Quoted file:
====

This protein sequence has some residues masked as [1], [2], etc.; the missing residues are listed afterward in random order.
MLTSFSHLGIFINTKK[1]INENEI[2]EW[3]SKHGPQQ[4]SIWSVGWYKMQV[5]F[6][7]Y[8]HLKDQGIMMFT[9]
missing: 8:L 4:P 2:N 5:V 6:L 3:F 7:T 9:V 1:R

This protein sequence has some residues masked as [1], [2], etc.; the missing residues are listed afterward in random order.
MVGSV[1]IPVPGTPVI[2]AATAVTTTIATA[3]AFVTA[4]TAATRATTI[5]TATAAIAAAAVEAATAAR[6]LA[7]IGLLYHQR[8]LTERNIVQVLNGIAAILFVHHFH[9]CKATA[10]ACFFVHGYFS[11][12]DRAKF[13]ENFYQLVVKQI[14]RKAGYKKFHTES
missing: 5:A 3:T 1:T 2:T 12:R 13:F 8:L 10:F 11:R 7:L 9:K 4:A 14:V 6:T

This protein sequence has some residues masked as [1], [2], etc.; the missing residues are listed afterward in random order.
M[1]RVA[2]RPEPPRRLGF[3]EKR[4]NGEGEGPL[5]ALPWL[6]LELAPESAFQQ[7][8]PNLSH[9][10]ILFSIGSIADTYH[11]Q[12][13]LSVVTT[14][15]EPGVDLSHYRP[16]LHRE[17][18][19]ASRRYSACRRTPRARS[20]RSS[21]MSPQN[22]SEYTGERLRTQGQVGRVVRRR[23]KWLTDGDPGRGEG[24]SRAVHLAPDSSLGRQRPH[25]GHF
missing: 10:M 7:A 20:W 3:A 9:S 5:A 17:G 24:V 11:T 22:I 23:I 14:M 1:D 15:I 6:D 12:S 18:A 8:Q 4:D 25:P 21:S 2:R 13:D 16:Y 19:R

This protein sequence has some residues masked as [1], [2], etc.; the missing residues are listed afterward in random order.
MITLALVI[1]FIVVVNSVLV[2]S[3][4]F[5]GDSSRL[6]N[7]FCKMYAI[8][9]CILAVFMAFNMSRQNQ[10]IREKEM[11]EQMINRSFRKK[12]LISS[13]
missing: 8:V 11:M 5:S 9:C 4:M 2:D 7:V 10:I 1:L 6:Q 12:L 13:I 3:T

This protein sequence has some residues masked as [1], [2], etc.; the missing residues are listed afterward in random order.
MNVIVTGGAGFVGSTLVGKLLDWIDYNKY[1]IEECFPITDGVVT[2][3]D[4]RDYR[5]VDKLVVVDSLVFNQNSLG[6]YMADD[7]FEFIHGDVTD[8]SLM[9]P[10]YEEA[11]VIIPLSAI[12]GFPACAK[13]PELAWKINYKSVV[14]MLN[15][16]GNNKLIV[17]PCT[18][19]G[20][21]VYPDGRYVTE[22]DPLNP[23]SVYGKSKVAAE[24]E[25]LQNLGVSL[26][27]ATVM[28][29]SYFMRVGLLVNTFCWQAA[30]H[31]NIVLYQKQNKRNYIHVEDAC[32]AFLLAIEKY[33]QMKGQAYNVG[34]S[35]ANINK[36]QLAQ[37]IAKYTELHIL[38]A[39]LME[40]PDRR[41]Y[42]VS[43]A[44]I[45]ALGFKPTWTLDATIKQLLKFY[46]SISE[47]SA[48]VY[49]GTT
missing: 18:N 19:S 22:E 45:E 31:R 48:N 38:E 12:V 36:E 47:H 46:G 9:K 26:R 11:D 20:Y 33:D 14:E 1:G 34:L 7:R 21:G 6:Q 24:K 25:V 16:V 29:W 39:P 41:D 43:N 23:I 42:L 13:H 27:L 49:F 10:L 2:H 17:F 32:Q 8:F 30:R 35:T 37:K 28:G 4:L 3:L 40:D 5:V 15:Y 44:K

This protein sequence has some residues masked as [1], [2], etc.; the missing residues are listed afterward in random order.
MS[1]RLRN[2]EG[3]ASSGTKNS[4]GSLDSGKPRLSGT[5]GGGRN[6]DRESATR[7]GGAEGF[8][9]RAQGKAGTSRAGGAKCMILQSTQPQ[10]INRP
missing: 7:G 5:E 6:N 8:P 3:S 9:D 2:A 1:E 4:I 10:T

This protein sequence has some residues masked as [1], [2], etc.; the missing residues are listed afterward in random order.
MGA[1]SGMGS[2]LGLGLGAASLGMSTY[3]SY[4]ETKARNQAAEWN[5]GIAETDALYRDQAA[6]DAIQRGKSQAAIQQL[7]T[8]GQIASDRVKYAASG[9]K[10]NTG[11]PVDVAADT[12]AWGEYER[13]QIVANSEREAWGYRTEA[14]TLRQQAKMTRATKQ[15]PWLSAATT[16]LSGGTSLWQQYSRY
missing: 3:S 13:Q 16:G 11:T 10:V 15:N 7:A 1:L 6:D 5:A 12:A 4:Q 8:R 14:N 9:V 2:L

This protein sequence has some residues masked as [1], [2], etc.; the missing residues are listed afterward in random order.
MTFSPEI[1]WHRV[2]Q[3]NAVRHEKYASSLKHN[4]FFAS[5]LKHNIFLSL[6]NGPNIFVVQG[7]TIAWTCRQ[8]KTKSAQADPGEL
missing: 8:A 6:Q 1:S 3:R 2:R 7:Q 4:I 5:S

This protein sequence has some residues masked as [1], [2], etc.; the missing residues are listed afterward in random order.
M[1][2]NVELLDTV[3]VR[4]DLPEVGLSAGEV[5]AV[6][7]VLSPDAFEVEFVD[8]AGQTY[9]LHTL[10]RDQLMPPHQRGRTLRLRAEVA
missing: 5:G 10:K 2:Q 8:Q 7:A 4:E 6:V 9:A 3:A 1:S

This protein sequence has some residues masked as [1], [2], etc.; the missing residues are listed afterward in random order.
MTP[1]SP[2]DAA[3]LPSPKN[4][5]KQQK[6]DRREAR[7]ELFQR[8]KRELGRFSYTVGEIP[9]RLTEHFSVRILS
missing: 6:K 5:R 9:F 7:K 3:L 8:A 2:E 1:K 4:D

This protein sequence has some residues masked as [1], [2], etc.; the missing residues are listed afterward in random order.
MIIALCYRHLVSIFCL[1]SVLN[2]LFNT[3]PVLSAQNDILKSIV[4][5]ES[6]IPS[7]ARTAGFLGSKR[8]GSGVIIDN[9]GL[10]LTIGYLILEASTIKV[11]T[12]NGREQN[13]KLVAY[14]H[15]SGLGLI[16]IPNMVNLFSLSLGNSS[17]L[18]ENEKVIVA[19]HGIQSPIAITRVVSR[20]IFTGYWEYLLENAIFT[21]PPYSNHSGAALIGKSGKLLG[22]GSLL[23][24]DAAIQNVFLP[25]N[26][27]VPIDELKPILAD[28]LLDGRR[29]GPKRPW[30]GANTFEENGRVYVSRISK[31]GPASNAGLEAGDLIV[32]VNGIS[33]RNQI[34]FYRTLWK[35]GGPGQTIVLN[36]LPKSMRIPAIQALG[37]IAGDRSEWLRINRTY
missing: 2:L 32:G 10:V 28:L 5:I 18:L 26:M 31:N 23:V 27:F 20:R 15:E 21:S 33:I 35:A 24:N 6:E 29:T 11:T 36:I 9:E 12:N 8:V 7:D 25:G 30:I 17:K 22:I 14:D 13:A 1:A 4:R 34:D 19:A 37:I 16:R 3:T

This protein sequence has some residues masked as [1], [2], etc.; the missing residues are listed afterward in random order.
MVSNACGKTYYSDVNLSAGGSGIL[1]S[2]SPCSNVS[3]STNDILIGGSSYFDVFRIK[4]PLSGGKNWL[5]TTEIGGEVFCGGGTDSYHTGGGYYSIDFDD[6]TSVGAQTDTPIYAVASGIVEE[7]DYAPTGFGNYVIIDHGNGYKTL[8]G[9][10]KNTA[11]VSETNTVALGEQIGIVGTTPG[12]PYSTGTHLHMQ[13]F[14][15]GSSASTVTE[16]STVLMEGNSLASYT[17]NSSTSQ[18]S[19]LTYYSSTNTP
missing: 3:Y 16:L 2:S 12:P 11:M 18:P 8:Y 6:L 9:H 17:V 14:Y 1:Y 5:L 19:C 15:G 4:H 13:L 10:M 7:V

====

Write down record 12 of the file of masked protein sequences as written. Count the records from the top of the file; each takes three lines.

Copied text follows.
This protein sequence has some residues masked as [1], [2], etc.; the missing residues are listed afterward in random order.
MVSNACGKTYYSDVNLSAGGSGIL[1]S[2]SPCSNVS[3]STNDILIGGSSYFDVFRIK[4]PLSGGKNWL[5]TTEIGGEVFCGGGTDSYHTGGGYYSIDFDD[6]TSVGAQTDTPIYAVASGIVEE[7]DYAPTGFGNYVIIDHGNGYKTL[8]G[9][10]KNTA[11]VSETNTVALGEQIGIVGTTPG[12]PYSTGTHLHMQ[13]F[14][15]GSSASTVTE[16]STVLMEGNSLASYT[17]NSSTSQ[18]S[19]LTYYSSTNTP
missing: 3:Y 16:L 2:S 12:P 11:M 18:P 8:Y 6:L 9:H 17:V 14:Y 1:Y 5:L 19:C 15:G 4:H 13:L 10:M 7:V